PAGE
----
Old Style and New Style dates
Old Style (O.S.) and New Style (N.S.) are terms sometimes used with dates to indicate that the calendar convention used at the time described is different from that in use at the time the document was being written. There were two calendar changes in Great Britain and its colonies, which may sometimes complicate matters: the first was to change the start of the year from Lady Day (25 March) to 1 January; the second was to discard the Julian calendar in favour of the Gregorian calendar. Closely related is the custom of dual dating, where writers gave two consecutive years to reflect differences in the starting date of the year, or to include both the Julian and Gregorian dates.
Beginning in 1582, the Gregorian calendar replaced the Julian in Roman Catholic countries. This change was implemented subsequently in Protestant and Orthodox countries, usually at much later dates. In England and Wales, Ireland, and the British colonies, the change to the start of the year and the changeover from the Julian calendar occurred in 1752 under the Calendar (New Style) Act 1750. In Scotland, the legal start of the year had already been moved to 1 January (in 1600), but Scotland otherwise continued to use the Julian calendar until 1752. Thus "New Style" can either refer to the start of year adjustment, or to the adoption of the Gregorian calendar.
In Russia, new style dates came into use in early 1918. Other countries in Eastern Orthodoxy adopted new style dating for their civil calendars but most continue to use the Julian calendar for religious use. In English-language histories of other countries (especially Russia), the Anglophone OS/NS convention is often used to identify which calendar is being used when giving a date.
Start of the year in the historical records of Britain and its colonies and possessionsEdit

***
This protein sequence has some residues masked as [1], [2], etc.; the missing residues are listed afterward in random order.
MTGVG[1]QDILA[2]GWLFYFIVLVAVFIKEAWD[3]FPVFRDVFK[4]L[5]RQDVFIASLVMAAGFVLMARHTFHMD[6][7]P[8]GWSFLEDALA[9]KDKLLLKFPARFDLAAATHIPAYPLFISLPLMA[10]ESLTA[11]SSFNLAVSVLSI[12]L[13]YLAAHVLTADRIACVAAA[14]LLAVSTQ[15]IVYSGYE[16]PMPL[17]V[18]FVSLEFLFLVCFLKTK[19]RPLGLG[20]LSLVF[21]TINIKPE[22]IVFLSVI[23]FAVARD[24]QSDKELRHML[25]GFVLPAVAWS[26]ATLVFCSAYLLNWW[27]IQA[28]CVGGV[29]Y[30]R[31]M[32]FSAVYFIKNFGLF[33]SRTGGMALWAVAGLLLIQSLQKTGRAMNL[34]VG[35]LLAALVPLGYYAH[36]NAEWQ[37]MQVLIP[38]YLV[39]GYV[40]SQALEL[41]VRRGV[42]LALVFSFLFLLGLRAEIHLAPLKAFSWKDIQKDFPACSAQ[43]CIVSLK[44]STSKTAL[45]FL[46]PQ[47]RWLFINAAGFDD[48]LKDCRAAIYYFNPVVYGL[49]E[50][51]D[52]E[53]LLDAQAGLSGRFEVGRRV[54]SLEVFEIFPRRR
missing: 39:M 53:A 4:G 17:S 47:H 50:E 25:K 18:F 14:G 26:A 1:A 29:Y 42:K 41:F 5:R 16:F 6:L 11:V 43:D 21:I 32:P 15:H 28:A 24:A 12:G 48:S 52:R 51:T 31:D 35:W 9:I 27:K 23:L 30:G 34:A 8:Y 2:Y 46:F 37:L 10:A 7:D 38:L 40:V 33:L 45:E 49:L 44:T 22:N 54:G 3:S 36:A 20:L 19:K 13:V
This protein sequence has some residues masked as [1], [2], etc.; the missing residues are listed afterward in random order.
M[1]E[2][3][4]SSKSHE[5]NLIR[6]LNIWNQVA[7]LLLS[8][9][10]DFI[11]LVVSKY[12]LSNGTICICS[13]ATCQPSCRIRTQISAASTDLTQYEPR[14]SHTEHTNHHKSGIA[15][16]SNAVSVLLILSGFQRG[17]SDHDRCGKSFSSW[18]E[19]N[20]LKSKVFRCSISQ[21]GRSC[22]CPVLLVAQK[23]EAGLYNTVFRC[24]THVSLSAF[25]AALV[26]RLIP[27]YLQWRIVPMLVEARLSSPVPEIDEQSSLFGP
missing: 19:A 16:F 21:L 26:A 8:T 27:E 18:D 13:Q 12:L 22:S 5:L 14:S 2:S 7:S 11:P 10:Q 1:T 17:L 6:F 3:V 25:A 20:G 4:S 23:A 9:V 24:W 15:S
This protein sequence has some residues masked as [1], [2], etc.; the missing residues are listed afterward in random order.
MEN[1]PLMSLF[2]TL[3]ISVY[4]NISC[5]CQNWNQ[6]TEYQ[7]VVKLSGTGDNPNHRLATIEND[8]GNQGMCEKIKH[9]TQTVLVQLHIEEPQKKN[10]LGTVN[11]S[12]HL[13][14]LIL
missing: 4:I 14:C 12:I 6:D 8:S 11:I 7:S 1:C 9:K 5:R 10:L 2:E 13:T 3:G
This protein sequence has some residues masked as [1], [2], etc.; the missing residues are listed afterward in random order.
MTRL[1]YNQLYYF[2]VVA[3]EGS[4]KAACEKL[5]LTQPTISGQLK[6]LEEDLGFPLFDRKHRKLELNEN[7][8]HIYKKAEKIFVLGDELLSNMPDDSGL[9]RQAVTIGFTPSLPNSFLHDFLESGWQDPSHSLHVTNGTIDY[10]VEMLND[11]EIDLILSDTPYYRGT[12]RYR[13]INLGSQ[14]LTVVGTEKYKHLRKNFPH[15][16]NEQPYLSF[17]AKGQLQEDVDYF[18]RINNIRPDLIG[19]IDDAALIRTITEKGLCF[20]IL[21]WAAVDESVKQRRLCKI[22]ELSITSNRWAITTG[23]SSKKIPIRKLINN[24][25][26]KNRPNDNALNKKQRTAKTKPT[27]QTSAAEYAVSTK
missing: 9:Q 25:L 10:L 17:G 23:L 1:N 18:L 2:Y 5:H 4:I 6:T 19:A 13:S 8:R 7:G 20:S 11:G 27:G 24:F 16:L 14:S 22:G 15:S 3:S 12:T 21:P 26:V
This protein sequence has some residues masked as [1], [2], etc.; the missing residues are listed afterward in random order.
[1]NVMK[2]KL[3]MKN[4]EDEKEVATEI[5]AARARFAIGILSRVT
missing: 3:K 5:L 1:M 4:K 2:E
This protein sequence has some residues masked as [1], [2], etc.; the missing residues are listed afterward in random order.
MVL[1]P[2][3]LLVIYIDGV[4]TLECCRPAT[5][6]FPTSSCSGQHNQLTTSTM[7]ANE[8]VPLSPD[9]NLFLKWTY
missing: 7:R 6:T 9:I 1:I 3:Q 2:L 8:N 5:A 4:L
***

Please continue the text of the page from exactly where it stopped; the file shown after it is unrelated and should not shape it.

When recording British history, it is usual to use the same dates recorded at the time of the event, with the year adjusted to start on 1 January. The latter adjustment may be needed because the start of the civil calendar year was not always 1 January and was altered at different times in different countries.[a] From 1155 to 1752, the civil or legal year in England began on 25 March (Lady Day); so for example, the execution of Charles I was recorded at the time in Parliament as happening on 30 January 1648 (Old Style). In newer English language texts this date is usually shown as "30 January 1649" (New Style). The corresponding date in the Gregorian calendar is 9 February 1649, the date by which his contemporaries in some parts of continental Europe would have recorded his execution.
The O.S./N.S. designation is particularly relevant for dates which fall between the start of the "historical year" (1 January) and the official start date, where different. This was 25 March in England, Wales and the colonies until 1752 and until 1600 in Scotland.
During the years between the first introduction of the Gregorian calendar in continental Europe and its introduction in Britain, contemporary usage in England started to change. In Britain, 1 January was celebrated as the New Year festival, but the "year starting 25th March was called the Civil or Legal Year, although the phrase Old Style was more commonly used." To reduce misunderstandings about the date, it was normal in parish registers to place a new year heading after 24 March (for example "1661") and another heading from the end of the following December, 1661/62, a form of dual dating to indicate that in the following twelve weeks or so, the year was 1661 Old Style but 1662 New Style. Some more modern sources, often more academic ones (e.g. the History of Parliament) also use the 1661/62 style for the period between 1 January and 25 March for years before the introduction of the New Style calendar in England.
Adoption of the Gregorian calendarEdit